Upcountry Maui resident Brandon Wilson followed in the footsteps of the first Crusaders last year when he walked from Dijon, France, to Jerusalem, spreading a message of commonality among people.
This fall, he will follow another pilgrimage route in the same, traditional way, trekking the 625-mile Via de la Plata trail through Spain on foot.
Wilson said he has been drawn to spiritual pilgrimages since 1992 when he first hiked through Tibet with his wife. He has made six pilgrimages since then, following what he calls “deliberate travel” by slowing down the pace and immersing himself in the journey.
“It becomes a sort of transcendent experience,” said Wilson, a writer and photographer who has published two books about previous walks. “Outside of the cocoon of the known, you put yourself out there in the universe. You learn to have trust and you learn to have faith.”
Where crusaders trod
From April to September 2006, he walked the Templar Trail, so-called because it was the route that a leader of the First Crusade, Godfrey de Bouillon, and the original Knights Templar traveled on their way to battle in the Holy Land in the ninth century.
“This trail that was used for war … throughout the Crusades,” said Wilson, who considers himself Christian. “I wanted to do it as a walk for peace — to walk through nations that had been so war-torn for so many generations and to remind people that there are better ways to solve our problems instead of resorting to war.”
He hopes the Templar Trail will be designated as a “trail for peace,” especially since it cuts through so many different countries with people of varied religious and ethnic backgrounds.
“The ultimate route for peace becomes a path that begins with every individual,” he said. “A physical path such as this sets people in that direction.”
During his 2,620-mile, 160-day journey, Wilson carried only a 15-pound backpack. He began his journey with an older French companion, who had to turn back once they reached Istanbul. Wilson often had to change his planned route because of political unrest in certain areas.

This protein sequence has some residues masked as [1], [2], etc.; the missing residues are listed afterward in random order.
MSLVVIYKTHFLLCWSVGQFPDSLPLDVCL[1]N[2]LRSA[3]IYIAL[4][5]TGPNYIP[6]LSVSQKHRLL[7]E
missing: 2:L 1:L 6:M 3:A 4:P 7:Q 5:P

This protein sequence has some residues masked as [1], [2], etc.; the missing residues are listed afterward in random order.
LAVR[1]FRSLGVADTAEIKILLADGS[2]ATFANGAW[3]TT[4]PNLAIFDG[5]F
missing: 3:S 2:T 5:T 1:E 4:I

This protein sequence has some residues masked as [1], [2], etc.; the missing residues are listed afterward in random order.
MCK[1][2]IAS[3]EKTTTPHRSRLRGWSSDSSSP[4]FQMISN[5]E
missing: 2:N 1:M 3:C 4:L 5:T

When Wilson needed food, water or shelter, they were somehow provided.
“I walked through 11 different countries on two continents and I was shown universal hospitality by complete strangers,” he said.
Wilson said that every day he would stop and talk to people about being an American, about the war in Iraq, and other world issues, often clearing up misconceptions and learning much himself.
“Once people, no matter what background they have, start off on these trails, reduce their lives to the basic essentials that they carry with them on their backs, learn to trust again and deal with lots of pent up feelings and emotions … we realize how much we are alike, no matter what our religions, no matter what our cultures, no matter what our nationalities,” Wilson said.
A road less traveled
His next pilgrimage, along Spain’s Via de la Plata, follows part of an ancient Roman road stretching from Seville in the south to Astorga in the northwest. The pilgrimage route ends in Santiago de Compostela where the remains of St. James the Apostle are said to be buried.
“It’s a less traveled route,” Wilson said, compared to the popular Camino Francés route that also ends in Santiago de Compostela. “There will be a lot of time for contemplation, I’m sure.”
Wilson will publish a book this coming January called “Along the Templar Trail: Seven Million Steps for Peace” about his pilgrimage from France to Jerusalem. He also has a website: http://www.pilgrimstales.com.